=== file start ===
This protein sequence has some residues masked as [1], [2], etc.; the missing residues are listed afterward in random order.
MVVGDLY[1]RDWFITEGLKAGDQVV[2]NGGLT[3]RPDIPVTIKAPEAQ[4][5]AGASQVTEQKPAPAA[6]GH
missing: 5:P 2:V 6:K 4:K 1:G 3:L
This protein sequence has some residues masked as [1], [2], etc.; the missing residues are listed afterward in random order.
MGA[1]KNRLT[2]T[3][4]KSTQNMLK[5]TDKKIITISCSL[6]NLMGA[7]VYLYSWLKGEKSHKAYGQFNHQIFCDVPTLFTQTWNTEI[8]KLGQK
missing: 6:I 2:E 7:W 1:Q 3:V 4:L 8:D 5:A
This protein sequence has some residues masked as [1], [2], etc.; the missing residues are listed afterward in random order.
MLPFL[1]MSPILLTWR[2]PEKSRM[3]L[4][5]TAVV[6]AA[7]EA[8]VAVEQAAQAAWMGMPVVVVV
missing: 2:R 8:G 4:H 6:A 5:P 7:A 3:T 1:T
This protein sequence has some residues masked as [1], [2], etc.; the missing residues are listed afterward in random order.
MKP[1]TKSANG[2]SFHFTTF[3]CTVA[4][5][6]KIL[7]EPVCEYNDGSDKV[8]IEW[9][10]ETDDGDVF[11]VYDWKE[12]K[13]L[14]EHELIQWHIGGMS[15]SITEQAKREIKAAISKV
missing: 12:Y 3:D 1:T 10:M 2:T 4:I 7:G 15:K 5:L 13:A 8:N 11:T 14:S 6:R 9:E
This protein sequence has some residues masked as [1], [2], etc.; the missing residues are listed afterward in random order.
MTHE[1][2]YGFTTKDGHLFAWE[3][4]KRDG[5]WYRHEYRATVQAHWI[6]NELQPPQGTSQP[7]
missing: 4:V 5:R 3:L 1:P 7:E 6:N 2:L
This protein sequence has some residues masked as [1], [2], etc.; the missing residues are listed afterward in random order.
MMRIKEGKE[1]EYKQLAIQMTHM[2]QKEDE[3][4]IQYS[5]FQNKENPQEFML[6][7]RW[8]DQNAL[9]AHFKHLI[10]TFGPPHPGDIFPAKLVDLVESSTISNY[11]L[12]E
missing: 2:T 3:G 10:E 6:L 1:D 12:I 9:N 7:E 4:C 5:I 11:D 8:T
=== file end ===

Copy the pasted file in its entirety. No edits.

This protein sequence has some residues masked as [1], [2], etc.; the missing residues are listed afterward in random order.
MVVGDLY[1]RDWFITEGLKAGDQVV[2]NGGLT[3]RPDIPVTIKAPEAQ[4][5]AGASQVTEQKPAPAA[6]GH
missing: 5:P 2:V 6:K 4:K 1:G 3:L
This protein sequence has some residues masked as [1], [2], etc.; the missing residues are listed afterward in random order.
MGA[1]KNRLT[2]T[3][4]KSTQNMLK[5]TDKKIITISCSL[6]NLMGA[7]VYLYSWLKGEKSHKAYGQFNHQIFCDVPTLFTQTWNTEI[8]KLGQK
missing: 6:I 2:E 7:W 1:Q 3:V 4:L 8:D 5:A
This protein sequence has some residues masked as [1], [2], etc.; the missing residues are listed afterward in random order.
MLPFL[1]MSPILLTWR[2]PEKSRM[3]L[4][5]TAVV[6]AA[7]EA[8]VAVEQAAQAAWMGMPVVVVV
missing: 2:R 8:G 4:H 6:A 5:P 7:A 3:T 1:T
This protein sequence has some residues masked as [1], [2], etc.; the missing residues are listed afterward in random order.
MKP[1]TKSANG[2]SFHFTTF[3]CTVA[4][5][6]KIL[7]EPVCEYNDGSDKV[8]IEW[9][10]ETDDGDVF[11]VYDWKE[12]K[13]L[14]EHELIQWHIGGMS[15]SITEQAKREIKAAISKV
missing: 12:Y 3:D 1:T 10:M 2:T 4:I 7:G 15:K 5:L 13:A 8:N 11:T 14:S 6:R 9:E
This protein sequence has some residues masked as [1], [2], etc.; the missing residues are listed afterward in random order.
MTHE[1][2]YGFTTKDGHLFAWE[3][4]KRDG[5]WYRHEYRATVQAHWI[6]NELQPPQGTSQP[7]
missing: 4:V 5:R 3:L 1:P 7:E 6:N 2:L
This protein sequence has some residues masked as [1], [2], etc.; the missing residues are listed afterward in random order.
MMRIKEGKE[1]EYKQLAIQMTHM[2]QKEDE[3][4]IQYS[5]FQNKENPQEFML[6][7]RW[8]DQNAL[9]AHFKHLI[10]TFGPPHPGDIFPAKLVDLVESSTISNY[11]L[12]E
missing: 2:T 3:G 10:E 6:L 1:D 12:I 9:N 7:E 4:C 5:I 11:D 8:T